While the trends point to a solid-state future for projectors, don’t count traditional lamped-based projectors out. Regardless of whether it’s for a classroom, lecture hall or a university’s large auditorium, the differences between solid-state and traditional lamp-based projectors presents the college buyer with a series of pros and cons. Although they look alike on the outside, under the surface these two types of projectors couldn’t be more different.
Traditional projectors work by heating a thin filament with electricity in an inert gas atmosphere inside a bulb to produce the full spectrum of light, from red to violet. Because its light is emitted in a spherical pattern, a conventional projector needs a bulky reflector to catch and concentrate the light.
Whether it has LEDs or lasers at its heart, a solid-state lighting element differs by delivering specific red, blue and green wavelengths. This not only eliminates the projector’s reflector, but the light can be aimed directly at the DLP, LCOS or LCD imaging array. It also allows the projector’s color balance and temperature to be minutely tuned via software.
The problem is that while there are many powerful blue and red laser designs, green is not an easy color of light for a laser to produce. The answer is to start with a blue laser that shines onto a phosphor-coated disc that converts its beam to green, yellow or white light. From there it’s aimed at the imaging target.
There’s one thing that lamped projectors can’t match: vertical operation. It depends on the actual model, but many LED and laser projectors let you aim the lens straight up or down without worrying about the device overheating. This allows them to be used as digital scenery in the college’s theater as well as in an art or dance project.
Although solid-state projectors continue to come down in price, lamp-based projectors still cost about 30-percent less. That lower upfront investment is tantalizing for buyers looking after an institution’s bottom line. However, it’s balanced by the traditional projector’s need for a new lamp every 2,000 to 3,000 hours of use. Over 10-years of typical college use, this might add up to five or more lamps at a potential cost of several thousand dollars, not to mention the downtime, hassle and cost of changing the lamp.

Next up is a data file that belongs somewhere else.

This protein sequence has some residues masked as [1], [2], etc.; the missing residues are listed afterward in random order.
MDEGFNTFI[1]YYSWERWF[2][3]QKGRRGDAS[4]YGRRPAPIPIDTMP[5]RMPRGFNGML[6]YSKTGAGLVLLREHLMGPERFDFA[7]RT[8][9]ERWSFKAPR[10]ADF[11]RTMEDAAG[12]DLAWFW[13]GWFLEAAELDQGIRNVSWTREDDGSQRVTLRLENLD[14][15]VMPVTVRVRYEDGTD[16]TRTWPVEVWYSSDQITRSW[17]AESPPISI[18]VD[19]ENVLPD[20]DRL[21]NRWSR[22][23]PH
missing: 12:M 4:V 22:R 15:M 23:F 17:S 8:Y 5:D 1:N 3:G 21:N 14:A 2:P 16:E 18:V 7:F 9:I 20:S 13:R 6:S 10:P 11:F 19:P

By contrast, the lighting element of a solid-state projector is rated to last for 20,000 to 30,000 hours. Even at 10 hours a day of use in a classroom, lecture hall or auditorium, during the academic school year, it adds up to 10 or 15 years of daily use. This not only eliminates the annoyance of a professor getting to a class only to find that the projector is burned out, but shows up in lower operating costs with electricity and filters (if they’re needed) as the only recurring expenses.
The only true way to decide between these projector genres is to run the numbers. Texas Instruments has an online interactive Total Cost of Ownership (TCO) calculator that can estimate the complete costs of each projector based on your institution’s needs. Just enter how many projectors you need, how often they’ll run and other operational details, and the online calculator will estimate each’s costs over its lifetime. In other words, it provides a level landscape for comparing projectors.
For uses that don’t require a lot of projector time, inexpensive traditional projectors may make more sense because the lamp will last many years. On the other hand, the more you use a solid-state projector, the cheaper it gets, so this genre takes the lead in high-use scenarios. If you do your homework, every school location will get exactly the right projector for the teaching task at hand.